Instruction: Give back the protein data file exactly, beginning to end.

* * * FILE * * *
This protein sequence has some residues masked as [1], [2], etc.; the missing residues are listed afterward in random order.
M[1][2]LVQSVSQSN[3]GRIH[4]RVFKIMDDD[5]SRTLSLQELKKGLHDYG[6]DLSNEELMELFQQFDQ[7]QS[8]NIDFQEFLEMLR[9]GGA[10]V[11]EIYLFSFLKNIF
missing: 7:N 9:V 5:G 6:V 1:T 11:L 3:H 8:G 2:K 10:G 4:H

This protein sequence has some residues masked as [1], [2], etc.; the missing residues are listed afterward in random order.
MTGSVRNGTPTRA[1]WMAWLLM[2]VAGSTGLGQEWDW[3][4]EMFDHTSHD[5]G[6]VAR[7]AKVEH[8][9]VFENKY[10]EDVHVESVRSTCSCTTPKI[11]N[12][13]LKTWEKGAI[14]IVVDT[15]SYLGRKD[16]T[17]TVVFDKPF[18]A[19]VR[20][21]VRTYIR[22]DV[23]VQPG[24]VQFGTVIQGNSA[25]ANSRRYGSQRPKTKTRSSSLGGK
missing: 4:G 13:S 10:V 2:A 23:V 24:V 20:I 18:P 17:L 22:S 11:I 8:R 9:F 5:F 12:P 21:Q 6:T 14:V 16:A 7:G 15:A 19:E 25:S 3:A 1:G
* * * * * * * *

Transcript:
This protein sequence has some residues masked as [1], [2], etc.; the missing residues are listed afterward in random order.
M[1][2]LVQSVSQSN[3]GRIH[4]RVFKIMDDD[5]SRTLSLQELKKGLHDYG[6]DLSNEELMELFQQFDQ[7]QS[8]NIDFQEFLEMLR[9]GGA[10]V[11]EIYLFSFLKNIF
missing: 7:N 9:V 5:G 6:V 1:T 11:L 3:H 8:G 2:K 10:G 4:H

This protein sequence has some residues masked as [1], [2], etc.; the missing residues are listed afterward in random order.
MTGSVRNGTPTRA[1]WMAWLLM[2]VAGSTGLGQEWDW[3][4]EMFDHTSHD[5]G[6]VAR[7]AKVEH[8][9]VFENKY[10]EDVHVESVRSTCSCTTPKI[11]N[12][13]LKTWEKGAI[14]IVVDT[15]SYLGRKD[16]T[17]TVVFDKPF[18]A[19]VR[20][21]VRTYIR[22]DV[23]VQPG[24]VQFGTVIQGNSA[25]ANSRRYGSQRPKTKTRSSSLGGK
missing: 4:G 13:S 10:V 2:A 23:V 24:V 20:I 18:P 17:L 22:S 11:I 8:R 9:F 5:F 12:P 21:Q 6:T 14:V 16:A 7:G 15:A 19:E 25:S 3:A 1:G